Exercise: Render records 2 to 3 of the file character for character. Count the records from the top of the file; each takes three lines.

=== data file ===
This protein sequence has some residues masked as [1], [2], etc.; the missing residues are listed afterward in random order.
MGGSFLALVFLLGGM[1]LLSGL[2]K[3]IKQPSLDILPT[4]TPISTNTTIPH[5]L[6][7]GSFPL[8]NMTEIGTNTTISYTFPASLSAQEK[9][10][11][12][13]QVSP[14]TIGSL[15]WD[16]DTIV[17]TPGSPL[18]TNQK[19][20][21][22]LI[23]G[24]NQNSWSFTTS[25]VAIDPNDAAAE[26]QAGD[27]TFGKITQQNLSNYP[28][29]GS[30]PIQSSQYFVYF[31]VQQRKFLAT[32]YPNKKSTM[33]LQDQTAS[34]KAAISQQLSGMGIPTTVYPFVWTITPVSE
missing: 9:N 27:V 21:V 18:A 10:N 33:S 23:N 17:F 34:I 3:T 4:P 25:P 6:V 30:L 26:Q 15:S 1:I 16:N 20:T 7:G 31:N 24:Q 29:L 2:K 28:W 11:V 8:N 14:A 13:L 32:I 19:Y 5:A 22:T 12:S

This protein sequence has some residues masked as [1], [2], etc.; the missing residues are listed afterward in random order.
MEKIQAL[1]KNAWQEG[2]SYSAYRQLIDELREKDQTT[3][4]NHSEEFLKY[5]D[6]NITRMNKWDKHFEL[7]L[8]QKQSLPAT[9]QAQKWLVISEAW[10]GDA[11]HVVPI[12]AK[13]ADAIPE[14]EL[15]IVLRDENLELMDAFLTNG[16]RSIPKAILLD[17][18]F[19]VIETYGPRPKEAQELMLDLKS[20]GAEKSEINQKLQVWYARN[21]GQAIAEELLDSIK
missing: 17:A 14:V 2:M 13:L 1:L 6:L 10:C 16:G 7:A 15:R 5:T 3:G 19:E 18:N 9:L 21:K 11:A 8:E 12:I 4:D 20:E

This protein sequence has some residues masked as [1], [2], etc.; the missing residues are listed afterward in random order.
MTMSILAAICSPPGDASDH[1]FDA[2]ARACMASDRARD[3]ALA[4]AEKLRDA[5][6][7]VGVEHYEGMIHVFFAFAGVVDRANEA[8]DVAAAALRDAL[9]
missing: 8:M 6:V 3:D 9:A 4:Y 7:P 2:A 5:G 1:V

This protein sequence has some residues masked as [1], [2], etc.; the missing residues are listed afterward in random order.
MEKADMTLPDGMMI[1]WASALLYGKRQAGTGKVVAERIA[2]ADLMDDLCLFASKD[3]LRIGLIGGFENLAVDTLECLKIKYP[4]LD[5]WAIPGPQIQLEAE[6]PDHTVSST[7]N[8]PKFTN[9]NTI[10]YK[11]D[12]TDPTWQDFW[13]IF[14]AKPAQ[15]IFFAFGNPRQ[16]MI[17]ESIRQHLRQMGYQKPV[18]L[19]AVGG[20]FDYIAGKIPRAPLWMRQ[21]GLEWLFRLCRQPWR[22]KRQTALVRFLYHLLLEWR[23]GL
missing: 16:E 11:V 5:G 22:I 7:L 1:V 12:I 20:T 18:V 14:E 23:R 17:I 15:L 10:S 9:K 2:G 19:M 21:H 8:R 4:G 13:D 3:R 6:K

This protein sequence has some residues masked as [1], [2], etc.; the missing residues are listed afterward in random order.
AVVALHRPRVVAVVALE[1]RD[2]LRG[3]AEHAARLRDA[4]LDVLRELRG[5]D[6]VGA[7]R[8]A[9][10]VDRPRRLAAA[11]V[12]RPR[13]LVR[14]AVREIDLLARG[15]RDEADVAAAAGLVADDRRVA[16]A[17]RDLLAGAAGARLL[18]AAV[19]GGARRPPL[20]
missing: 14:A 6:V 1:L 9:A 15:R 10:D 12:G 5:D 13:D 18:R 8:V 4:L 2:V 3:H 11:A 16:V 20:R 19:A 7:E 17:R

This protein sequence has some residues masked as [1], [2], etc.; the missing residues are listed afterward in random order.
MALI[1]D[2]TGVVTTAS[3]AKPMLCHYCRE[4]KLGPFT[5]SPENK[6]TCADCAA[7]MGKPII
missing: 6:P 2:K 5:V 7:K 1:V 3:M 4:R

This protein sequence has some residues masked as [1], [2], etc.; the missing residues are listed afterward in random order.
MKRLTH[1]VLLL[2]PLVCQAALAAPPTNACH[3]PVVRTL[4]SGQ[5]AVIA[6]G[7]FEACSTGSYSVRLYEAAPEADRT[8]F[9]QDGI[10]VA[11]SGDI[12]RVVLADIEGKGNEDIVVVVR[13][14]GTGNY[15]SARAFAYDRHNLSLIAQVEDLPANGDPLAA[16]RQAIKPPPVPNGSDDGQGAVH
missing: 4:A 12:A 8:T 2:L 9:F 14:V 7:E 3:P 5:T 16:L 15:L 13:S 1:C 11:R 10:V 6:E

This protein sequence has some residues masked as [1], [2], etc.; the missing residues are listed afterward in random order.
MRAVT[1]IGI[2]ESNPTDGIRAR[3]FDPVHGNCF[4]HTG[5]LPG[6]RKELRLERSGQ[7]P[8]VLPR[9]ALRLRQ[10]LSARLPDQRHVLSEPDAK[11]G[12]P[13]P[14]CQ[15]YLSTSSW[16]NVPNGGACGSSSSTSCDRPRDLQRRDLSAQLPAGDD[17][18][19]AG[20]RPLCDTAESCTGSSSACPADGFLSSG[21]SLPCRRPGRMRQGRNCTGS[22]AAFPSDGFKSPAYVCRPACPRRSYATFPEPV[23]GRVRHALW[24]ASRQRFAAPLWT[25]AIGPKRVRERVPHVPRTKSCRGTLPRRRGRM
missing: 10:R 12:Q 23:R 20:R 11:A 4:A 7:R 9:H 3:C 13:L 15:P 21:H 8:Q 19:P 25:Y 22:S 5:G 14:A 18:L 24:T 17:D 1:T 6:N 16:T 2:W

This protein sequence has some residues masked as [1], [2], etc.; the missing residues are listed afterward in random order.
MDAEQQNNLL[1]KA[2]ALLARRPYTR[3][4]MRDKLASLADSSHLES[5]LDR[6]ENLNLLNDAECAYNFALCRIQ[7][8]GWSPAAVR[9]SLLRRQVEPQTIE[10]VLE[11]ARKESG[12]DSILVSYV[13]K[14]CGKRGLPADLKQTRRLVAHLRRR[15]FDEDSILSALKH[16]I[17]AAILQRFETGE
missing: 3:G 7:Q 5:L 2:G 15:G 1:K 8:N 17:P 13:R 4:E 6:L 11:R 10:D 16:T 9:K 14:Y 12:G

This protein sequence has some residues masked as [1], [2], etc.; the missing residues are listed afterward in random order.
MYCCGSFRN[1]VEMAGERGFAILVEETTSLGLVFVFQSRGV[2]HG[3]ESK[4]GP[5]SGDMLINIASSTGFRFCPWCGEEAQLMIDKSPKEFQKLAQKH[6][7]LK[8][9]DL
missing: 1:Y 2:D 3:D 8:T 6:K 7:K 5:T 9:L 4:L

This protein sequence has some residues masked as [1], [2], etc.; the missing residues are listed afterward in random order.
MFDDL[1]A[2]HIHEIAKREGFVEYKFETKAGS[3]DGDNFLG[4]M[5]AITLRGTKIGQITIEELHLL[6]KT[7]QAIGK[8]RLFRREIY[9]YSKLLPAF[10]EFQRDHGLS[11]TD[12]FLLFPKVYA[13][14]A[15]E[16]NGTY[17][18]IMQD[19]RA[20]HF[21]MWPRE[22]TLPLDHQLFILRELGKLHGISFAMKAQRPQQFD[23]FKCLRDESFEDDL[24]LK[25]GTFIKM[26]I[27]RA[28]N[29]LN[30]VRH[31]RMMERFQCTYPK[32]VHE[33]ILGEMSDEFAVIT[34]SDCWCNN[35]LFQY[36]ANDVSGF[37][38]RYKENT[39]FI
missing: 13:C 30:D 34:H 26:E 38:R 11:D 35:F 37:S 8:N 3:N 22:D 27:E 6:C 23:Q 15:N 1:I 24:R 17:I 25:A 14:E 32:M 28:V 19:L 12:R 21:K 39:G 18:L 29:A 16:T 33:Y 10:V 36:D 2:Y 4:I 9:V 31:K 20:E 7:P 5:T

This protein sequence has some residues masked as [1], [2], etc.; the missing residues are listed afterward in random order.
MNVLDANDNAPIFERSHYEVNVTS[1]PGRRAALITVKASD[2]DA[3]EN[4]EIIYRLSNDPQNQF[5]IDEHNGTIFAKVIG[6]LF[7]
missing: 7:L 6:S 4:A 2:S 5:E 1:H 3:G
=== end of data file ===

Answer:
This protein sequence has some residues masked as [1], [2], etc.; the missing residues are listed afterward in random order.
MEKIQAL[1]KNAWQEG[2]SYSAYRQLIDELREKDQTT[3][4]NHSEEFLKY[5]D[6]NITRMNKWDKHFEL[7]L[8]QKQSLPAT[9]QAQKWLVISEAW[10]GDA[11]HVVPI[12]AK[13]ADAIPE[14]EL[15]IVLRDENLELMDAFLTNG[16]RSIPKAILLD[17][18]F[19]VIETYGPRPKEAQELMLDLKS[20]GAEKSEINQKLQVWYARN[21]GQAIAEELLDSIK
missing: 17:A 14:V 2:M 13:L 1:L 6:L 10:C 16:G 7:A 15:R 5:T 3:G 19:E 18:N 9:L 21:K 11:A 8:E 12:I 4:D 20:E

This protein sequence has some residues masked as [1], [2], etc.; the missing residues are listed afterward in random order.
MTMSILAAICSPPGDASDH[1]FDA[2]ARACMASDRARD[3]ALA[4]AEKLRDA[5][6][7]VGVEHYEGMIHVFFAFAGVVDRANEA[8]DVAAAALRDAL[9]
missing: 8:M 6:V 3:D 9:A 4:Y 7:P 2:A 5:G 1:V